A one-time bus driver and lifelong socialist, DOUGIE HARRISON found himself in a capitalist environment when for 27 years he was a non-executive director of Strathclyde’s Buses and First Glasgow, nominated by trades unions to represent the interests of employees. He looks back at why this unique arrangement came to happen and how he was sometimes able to help influence decisions

Strathclyde PTE introduced urban minibuses to various parts of Glasgow from 1983 and the arm’s length Strathclyde’s Buses greatly increased that part of the fleet, branding them as Your Wee Happy Bus. Iveco Daily M301 (F995 XOV), with 25-seat Carlyle body, was new in 1989 and was photographed the following year in the large south Glasgow housing estate of Castlemilk, operating a shoppers’ service that previously used double-deckers.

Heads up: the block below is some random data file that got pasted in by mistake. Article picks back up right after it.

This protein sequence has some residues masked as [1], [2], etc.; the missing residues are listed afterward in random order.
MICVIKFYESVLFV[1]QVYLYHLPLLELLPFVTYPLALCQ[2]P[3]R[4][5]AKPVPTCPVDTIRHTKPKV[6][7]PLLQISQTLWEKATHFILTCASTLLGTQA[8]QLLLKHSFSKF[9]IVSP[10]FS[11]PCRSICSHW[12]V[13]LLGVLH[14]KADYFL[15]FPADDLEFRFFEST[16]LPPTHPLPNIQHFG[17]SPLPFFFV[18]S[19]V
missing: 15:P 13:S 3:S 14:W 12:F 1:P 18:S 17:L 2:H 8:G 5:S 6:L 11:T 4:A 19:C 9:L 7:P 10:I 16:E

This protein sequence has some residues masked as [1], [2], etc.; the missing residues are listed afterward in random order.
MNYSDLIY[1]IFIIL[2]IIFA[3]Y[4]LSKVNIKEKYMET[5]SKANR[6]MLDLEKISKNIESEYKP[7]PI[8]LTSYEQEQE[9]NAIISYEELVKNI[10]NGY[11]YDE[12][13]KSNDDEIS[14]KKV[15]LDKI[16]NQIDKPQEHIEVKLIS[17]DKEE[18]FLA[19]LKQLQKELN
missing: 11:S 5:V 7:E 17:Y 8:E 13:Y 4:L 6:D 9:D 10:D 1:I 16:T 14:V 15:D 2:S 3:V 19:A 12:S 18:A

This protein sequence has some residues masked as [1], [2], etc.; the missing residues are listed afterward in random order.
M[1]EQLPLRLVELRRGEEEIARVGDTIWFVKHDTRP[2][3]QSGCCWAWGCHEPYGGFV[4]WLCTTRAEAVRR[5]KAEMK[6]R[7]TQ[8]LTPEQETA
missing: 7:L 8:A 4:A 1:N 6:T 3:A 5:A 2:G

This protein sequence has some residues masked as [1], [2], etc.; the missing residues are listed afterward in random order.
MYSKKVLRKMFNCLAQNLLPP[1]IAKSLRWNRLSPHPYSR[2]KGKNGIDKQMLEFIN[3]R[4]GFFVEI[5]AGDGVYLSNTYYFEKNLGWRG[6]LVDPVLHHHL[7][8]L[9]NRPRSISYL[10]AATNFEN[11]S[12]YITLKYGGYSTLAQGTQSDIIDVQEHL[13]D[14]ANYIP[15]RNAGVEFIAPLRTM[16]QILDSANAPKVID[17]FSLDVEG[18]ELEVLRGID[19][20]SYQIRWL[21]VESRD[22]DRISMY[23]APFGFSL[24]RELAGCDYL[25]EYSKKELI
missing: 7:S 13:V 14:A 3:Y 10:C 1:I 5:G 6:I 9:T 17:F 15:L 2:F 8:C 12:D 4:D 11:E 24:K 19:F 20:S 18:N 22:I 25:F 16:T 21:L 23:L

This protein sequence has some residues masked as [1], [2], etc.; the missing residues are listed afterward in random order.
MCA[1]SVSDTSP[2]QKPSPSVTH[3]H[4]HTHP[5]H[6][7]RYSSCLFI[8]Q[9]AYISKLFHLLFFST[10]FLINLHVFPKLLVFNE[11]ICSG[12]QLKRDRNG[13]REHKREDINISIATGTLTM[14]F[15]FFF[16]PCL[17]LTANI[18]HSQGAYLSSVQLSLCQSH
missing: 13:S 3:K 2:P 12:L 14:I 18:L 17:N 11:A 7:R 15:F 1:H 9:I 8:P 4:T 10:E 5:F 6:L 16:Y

My 14 years as the economist of the Scottish Trades Union Congress (STUC) meant that I had to become something of an expert in the economics of public transport in Scotland. I had always been interested in public transport, believing it vital to human progress decades before today’s widespread concern about climate change.

Want to read more?

This is a premium article and requires an active subscription.

Existing subscriber? Sign in now

No subscription?

Pick one of our introductory offers